Do you know what’s on your credit report?
Three credit reporting bureaus — Equifax, Experian, and TransUnion — are storing detailed information about your spending and borrowing history right now. This information is used by all kinds of companies to make decisions about how much to charge you for everything from personal loans to car insurance.
If you aren’t keeping tabs on your credit report, you have no way of knowing what’s on it. But far too many people aren’t giving their credit report the attention it deserves.
The major mistake you’re probably making
Checking your credit report on a regular basis is both simple and important.
“Checking your credit report is an essential part of maintaining a healthy financial life,” advised Natasha Rachel Smith, a personal finance expert at TopCashback. “You can save thousands of dollars in interest over your lifetime by being proactive about your credit.”
Unfortunately, 27% of Americans ages 18 to 37 responding to a recent CreditCards.com survey said they’d never checked their credit reports or scores. Among those younger than 30, that number was 36%.
Though older Americans are more likely to have checked their score at some point, half of the survey respondents said they hadn’t checked their score in the past six months.
This is a big problem because your credit report could have errors or even indicators that your identity has been stolen. If you don’t catch those problems early, it could cost you.
Why should you check your credit report?
Regularly checking your credit report is important for a few big reasons.
The information on your credit report is used to determine your credit score, which affects your life in major ways. It’s used to decide if you’ll be approved for loans and what interest rate you’ll be charged.
In most states, insurers can use your credit history to set rates for car insurance. Landlords can check your credit when deciding whether to rent to you. Some employers even check your credit before hiring you.
“People with lower credit scores end up paying as much as 30% more over their lifetime for goods,” warned Samuel Rad, a certified financial planner and UCLA instructor. “Checking your credit report can help you keep a healthy high score.”
Mistakes on credit reports are common, warned Rad, and data from the Consumer Financial Protection Bureau (CFPB) confirms this.
Credit report errors are the third most common cause of consumer complaints made to the CFPB. Seventeen percent of all consumer complaints relate to credit reporting problems, and most of those complaints deal with credit errors.
Checking your report not only helps you spot mistakes, but it can also be a good way to notice fraud.
“Unless you take a close look at your credit report, you may not notice if someone else has been using your personal information, such as your Social Security number, to apply for credit,” Smith warned. “It’s crucial if you notice any unfamiliar accounts to call the issuer and confirm your suspicions. If theft is confirmed, file an identity theft report.”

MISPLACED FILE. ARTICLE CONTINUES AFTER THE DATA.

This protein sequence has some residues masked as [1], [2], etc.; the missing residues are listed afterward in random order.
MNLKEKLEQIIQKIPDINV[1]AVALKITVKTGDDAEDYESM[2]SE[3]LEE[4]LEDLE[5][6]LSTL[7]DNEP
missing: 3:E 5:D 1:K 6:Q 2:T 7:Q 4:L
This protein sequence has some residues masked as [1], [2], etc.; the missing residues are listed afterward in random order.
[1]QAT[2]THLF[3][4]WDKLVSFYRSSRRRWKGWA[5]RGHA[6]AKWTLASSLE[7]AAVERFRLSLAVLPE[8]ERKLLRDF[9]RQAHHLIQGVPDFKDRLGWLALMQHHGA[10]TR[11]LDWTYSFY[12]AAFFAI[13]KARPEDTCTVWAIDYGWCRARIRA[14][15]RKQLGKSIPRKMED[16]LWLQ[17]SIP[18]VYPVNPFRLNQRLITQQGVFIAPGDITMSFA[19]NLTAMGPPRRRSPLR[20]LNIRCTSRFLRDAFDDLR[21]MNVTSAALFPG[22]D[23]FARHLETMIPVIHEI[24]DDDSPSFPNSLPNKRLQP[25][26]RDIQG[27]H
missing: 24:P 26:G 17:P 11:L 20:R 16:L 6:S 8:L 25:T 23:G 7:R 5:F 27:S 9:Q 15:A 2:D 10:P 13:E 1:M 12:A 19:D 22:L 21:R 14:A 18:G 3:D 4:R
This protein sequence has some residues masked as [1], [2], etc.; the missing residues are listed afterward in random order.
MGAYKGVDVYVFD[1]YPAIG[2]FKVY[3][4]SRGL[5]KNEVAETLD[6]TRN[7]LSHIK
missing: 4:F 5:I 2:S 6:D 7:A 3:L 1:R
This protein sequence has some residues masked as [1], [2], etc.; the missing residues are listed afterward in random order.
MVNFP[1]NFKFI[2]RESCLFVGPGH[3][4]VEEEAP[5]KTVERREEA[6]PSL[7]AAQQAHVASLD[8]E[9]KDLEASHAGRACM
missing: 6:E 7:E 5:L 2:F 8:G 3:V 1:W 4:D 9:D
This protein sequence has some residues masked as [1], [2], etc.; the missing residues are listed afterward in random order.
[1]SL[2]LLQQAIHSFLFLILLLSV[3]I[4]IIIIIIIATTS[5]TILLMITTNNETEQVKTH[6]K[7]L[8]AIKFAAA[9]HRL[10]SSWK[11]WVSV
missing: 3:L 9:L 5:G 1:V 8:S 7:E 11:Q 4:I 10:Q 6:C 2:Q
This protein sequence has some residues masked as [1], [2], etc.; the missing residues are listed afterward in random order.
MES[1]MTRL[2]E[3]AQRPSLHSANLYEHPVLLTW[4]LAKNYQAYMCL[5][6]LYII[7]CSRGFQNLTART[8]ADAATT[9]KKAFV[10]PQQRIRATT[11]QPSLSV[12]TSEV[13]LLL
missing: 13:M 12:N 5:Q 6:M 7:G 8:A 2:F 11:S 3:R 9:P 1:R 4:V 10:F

You can contact local law enforcement and contact the credit bureaus to report fraud.
Watching for fraud is especially important in light of major data breaches, including the 2017 Equifax attack that allowed hackers to access personal information belonging to 143 million Americans.
If your data falls into the wrong hands, this makes you more vulnerable to identity theft. An estimated 15.4 million consumers were victimized by identity fraud in 2016, according to a study released by Javelin Strategy & Research.
By regularly checking your credit report for unauthorized accounts in your name or unexpected judgments against you, you can find out if you’ve been victimized by fraud and take action.
How often should you check your credit report?
Checking your credit report should become a routine habit. Many financial experts recommend checking your report every four months.
In addition to checking your credit report — which shows all the accounts you have open, your payment history, your debt balances, and any judgments against you — regularly checking your credit score is also a wise habit.
Your credit score is the number you’re assigned based on an analysis of the data in your report. It’s ultimately used by lenders to make decisions about whether to extend you credit and on what terms.
Tracking your score over time can also help you see if you’re making the right financial moves. As you develop a history of on-time payments and pay down debt balances, your score should gradually rise.
How can you check your credit report?
You can visit AnnualCreditReport.com to obtain one free copy of your credit report every year from each of the three credit bureaus. If you want to keep regular tabs on your credit, pull one of these credit reports every four months, spaced evenly throughout the year.
You’ll need to input some basic identifying information, including your name, your current and previous address, and your Social Security number. You’ll also be asked to answer some questions to verify your identity.
If you want to check your report more often, you can purchase copies directly from Experian, TransUnion, and Equifax. You can also sign up for a free account at Credit Karma to see your credit score, obtain a copy of your credit report, and check details on open accounts and payment history.
Checking your credit report takes only a few minutes, so it’s a simple habit to start. And if something does go wrong, you won’t find yourself being denied a credit card or personal loan because of a simple credit report mistake.
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|Lender||Rates (APR)||Loan Amount|
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2 Important Disclosures for Citizens Bank.
Citizens Bank Disclosures
* Important Disclosures for Upgrade Bank.
Upgrade Bank Disclosures
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